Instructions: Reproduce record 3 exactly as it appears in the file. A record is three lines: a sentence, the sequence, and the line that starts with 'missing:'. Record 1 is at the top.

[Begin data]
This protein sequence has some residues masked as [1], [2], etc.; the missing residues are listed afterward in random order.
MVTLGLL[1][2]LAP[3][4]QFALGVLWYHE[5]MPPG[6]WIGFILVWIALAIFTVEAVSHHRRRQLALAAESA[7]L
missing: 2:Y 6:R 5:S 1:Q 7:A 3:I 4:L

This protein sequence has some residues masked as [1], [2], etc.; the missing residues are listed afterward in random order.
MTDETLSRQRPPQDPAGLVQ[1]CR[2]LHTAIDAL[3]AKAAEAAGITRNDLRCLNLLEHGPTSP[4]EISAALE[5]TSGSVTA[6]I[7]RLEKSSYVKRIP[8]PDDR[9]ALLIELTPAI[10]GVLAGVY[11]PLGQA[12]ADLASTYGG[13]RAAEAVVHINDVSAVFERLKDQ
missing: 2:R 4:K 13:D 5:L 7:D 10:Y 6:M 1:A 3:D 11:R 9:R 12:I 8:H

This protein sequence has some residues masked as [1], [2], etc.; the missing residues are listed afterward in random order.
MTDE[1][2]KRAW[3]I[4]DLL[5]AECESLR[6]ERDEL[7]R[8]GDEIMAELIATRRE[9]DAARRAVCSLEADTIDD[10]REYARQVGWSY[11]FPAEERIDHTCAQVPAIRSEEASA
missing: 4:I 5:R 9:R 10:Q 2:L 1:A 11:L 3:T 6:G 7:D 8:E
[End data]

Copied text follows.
This protein sequence has some residues masked as [1], [2], etc.; the missing residues are listed afterward in random order.
MTDE[1][2]KRAW[3]I[4]DLL[5]AECESLR[6]ERDEL[7]R[8]GDEIMAELIATRRE[9]DAARRAVCSLEADTIDD[10]REYARQVGWSY[11]FPAEERIDHTCAQVPAIRSEEASA
missing: 4:I 5:R 9:R 10:Q 2:L 1:A 11:L 3:T 6:G 7:D 8:E